SUB ROSA by Amber Dawn (Arsenal Pulp), 317 pages. $22.95 paper. Rating: NNNN
Nothing is what it seems in Sub Rosa, Amber Dawn's stunning debut novel about underground sex work.
The story begins in the ravaged core of an unnamed big city where homeless teenager Little is barely getting by. She lives on handouts from creepy guys who treat her like an object, and her virginity is her only currency.
When Arsen, a slick older man, plucks her out of hell and promises to make her a star in mysterious red-light district Sub Rosa, Little feels chosen and accepts. Dawn skilfully evokes the desperate, hopeful mindset of a girl longing to be rescued.
Descriptions of Sub Rosa unsettle like a fairy tale gone wrong. Plain girls become beautiful overnight, and the streets resemble Old West back lots. "Glories" - young tricks in lace Communion-type dresses - bait adult customers who cruise the district, immune from police harassment.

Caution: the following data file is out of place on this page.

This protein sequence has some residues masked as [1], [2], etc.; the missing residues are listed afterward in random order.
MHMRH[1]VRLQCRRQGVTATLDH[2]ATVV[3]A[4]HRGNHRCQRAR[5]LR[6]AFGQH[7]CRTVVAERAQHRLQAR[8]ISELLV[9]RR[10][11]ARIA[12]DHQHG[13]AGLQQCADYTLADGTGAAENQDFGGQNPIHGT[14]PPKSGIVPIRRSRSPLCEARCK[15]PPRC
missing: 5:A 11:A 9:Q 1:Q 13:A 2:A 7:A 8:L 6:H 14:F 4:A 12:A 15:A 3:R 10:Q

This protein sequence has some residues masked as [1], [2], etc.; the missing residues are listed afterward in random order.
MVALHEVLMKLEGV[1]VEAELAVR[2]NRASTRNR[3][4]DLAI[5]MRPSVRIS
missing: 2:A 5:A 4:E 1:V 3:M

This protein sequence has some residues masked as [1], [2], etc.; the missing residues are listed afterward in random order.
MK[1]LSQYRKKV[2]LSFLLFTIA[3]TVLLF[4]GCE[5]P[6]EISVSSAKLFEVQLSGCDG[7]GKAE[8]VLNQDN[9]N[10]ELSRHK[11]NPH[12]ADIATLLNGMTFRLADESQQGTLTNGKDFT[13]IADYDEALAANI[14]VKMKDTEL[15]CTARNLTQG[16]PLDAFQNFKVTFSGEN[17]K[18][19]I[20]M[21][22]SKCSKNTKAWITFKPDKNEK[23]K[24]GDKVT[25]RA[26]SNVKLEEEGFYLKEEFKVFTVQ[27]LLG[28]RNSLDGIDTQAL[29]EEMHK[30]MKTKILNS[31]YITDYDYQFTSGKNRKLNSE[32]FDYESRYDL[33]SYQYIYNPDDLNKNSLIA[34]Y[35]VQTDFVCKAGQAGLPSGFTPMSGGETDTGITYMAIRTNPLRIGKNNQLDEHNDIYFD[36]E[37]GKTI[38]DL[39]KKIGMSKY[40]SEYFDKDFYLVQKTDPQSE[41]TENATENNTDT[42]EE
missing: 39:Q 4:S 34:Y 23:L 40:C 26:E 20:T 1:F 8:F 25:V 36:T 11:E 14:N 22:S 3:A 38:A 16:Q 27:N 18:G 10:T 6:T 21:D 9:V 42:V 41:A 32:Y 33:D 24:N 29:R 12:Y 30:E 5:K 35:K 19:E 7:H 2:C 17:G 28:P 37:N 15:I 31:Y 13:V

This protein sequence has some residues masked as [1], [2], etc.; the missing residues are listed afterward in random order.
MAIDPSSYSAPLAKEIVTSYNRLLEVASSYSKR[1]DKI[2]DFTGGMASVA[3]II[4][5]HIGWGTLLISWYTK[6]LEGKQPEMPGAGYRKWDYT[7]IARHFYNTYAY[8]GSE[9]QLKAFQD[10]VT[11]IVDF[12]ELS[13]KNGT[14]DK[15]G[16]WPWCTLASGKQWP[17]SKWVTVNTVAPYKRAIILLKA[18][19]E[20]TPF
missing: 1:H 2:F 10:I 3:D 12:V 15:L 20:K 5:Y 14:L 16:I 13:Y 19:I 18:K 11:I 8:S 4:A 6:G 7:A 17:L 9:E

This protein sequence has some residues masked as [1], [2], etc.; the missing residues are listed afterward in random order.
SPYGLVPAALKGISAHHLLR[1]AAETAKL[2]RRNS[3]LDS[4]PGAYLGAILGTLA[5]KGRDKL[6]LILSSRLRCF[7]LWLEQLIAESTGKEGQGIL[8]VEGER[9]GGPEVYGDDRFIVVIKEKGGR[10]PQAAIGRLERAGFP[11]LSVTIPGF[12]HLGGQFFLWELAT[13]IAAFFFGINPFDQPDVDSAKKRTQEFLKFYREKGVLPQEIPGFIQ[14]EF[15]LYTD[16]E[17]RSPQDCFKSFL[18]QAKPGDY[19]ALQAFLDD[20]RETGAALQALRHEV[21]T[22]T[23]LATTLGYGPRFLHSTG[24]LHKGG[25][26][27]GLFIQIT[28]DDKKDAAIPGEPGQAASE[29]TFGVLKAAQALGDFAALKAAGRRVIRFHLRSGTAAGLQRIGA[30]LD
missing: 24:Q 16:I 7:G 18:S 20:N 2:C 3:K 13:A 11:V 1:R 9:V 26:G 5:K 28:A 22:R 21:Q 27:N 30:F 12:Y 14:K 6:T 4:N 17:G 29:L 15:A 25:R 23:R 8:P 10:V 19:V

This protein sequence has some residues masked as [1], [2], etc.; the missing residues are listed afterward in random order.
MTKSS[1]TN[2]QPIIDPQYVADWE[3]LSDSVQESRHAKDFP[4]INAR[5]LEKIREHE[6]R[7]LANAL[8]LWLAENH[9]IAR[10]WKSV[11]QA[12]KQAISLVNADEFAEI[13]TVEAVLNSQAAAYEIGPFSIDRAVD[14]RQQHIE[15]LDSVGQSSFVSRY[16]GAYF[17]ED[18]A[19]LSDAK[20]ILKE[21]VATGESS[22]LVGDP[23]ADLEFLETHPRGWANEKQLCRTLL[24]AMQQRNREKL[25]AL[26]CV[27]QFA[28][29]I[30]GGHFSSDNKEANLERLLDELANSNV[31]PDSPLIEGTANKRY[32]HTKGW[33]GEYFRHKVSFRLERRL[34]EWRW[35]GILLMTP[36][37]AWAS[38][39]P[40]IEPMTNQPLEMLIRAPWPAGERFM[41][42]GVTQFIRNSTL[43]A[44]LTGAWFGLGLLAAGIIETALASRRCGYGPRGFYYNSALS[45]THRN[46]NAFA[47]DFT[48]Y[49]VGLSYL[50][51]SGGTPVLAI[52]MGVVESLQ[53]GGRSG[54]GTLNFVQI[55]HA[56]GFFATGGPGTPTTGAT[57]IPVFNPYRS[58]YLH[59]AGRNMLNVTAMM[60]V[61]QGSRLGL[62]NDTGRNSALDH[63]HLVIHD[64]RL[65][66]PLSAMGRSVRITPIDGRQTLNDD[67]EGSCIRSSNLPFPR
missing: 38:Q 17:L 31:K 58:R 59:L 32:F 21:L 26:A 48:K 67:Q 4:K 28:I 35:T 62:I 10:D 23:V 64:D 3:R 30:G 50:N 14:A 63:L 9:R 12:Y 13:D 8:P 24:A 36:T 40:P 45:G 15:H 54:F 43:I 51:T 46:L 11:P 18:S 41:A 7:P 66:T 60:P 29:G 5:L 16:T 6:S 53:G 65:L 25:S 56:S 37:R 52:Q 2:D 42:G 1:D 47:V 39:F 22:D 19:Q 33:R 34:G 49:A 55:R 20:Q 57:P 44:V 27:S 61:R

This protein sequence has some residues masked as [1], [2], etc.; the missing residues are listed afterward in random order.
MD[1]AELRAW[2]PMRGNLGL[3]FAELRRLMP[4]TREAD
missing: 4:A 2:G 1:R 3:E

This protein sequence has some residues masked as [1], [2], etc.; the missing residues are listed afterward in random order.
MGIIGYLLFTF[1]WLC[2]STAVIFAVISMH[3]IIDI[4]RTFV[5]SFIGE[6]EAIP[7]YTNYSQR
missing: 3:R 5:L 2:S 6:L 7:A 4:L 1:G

The district's complex social world, where making money is never the same thing as control, is fascinating as well.
The plot picks up speed when Little discovers just how illusory Sub Rosa's charms are. Through a number of twists, she gets her feminist groove on and takes charge of her life.
In her narrator, Little, Dawn has invented a totally original character. She's articulate and lucid, and even if we sometimes wish for more backstory, she's got attitude that makes the book impossible to put down.
But the writing is the novel's ultimate treat, a combination of sweetness and fierceness that crosses genres and defies expectations. Channelling Evelyn Lau's realism, Thomas Hardy at his most macabre, and the Brothers Grimm, Dawn's style - part documentary and part magical realism - makes Sub Rosa totally enthrallin.
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